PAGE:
I’ve been reflecting on several of the relationships in my life lately that are frankly emotionally uneven. Up until now, I’ve been ok with this simply because I understand that relationships are more like a teeter-toter than they are truly balanced. Sometimes, emotions are so heavy that people need help getting up off the ground. Sometimes that person is me and the tables are turned while I need help. So, I tend to overlook it when I can feel my own emotions squirming inside me because I’m struggling to balance that other person out and pick them up. I don’t think this is abnormal, except it gets a little much if you never get anything back, or if you find that you are always on the other side struggling to shift the weight. And we all know how a teeter-totter works, in order for someone to become lighter and move up, you need to become heavier to move down.
I have this gift of sniffing out people’s emotions. I used to have a friend who I didn’t speak to often, but when I reached out to him he would say, ” How do you always know when I need you?” But it means that a lot of people come to me for emotional advice. I pour my heart into it as there are very few things I wouldn’t do to make someone feel better. And then I pour some more. Then some more. And when I’m almost out, I tap the bucket to make sure every little bit is gone even if I am feeling completely drained. I feel like there are some people in my life who walk away never bothering to look back and see how they left me.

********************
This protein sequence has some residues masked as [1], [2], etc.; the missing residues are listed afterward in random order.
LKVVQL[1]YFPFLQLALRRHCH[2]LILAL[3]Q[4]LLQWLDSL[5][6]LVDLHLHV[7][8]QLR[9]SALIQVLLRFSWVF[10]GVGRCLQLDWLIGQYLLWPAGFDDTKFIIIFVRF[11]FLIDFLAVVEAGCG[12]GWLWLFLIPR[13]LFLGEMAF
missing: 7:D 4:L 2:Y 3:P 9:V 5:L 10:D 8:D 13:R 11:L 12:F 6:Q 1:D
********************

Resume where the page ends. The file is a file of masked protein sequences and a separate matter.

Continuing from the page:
I don’t think this analogy is unusual for educators. We are giving people. We give to other people’s children and to our own if we have them. To our extended families. To our students families. To our colleagues. To our significant others. To our sick uncles and our best friends. And if we don’t have the people who understand that we need to be given as much as they take and that they can’t sit with their mouths open waiting for the last drop, it can deplete everything we have.
In business, there is an interesting term called Emotional Equity (Cortel). It describes a similar concept in terms of banking:
“Emotional equity is like banking. You either make deposits of positivity or withdrawals of negativity. The trick is to keep the emotional bank account balanced. Invest the time needed to build positive relationships and as a result, create higher emotional equity. Having positive deposits in the emotional bank of others will outweigh negative interactions. As a result, the occasional oops that occurs is minimized and easily forgiven.”
The emotions and energy that people put into relationships is not unending. This energy is a finite resource if it is not replenished by positive interactions.
When I was a teacher I actually found that my students were the ones who, for the most part, gave me the positive emotional equity I needed to deal with some of the adults who always needed me. Most children are so much better at balancing that out if we recognize when it’s happening and don’t overlook it because we are busy.
There are multiple ways to replenish this account after the withdrawals, similar to how we hear about the concept of filling one’s bucket. They don’t need to be massive declarations of caring or apology. In fact, if you’ve ever listened to Simon Sinek speak about relationships and leadership, you’ll know he says that consistency is the key, not one and done events.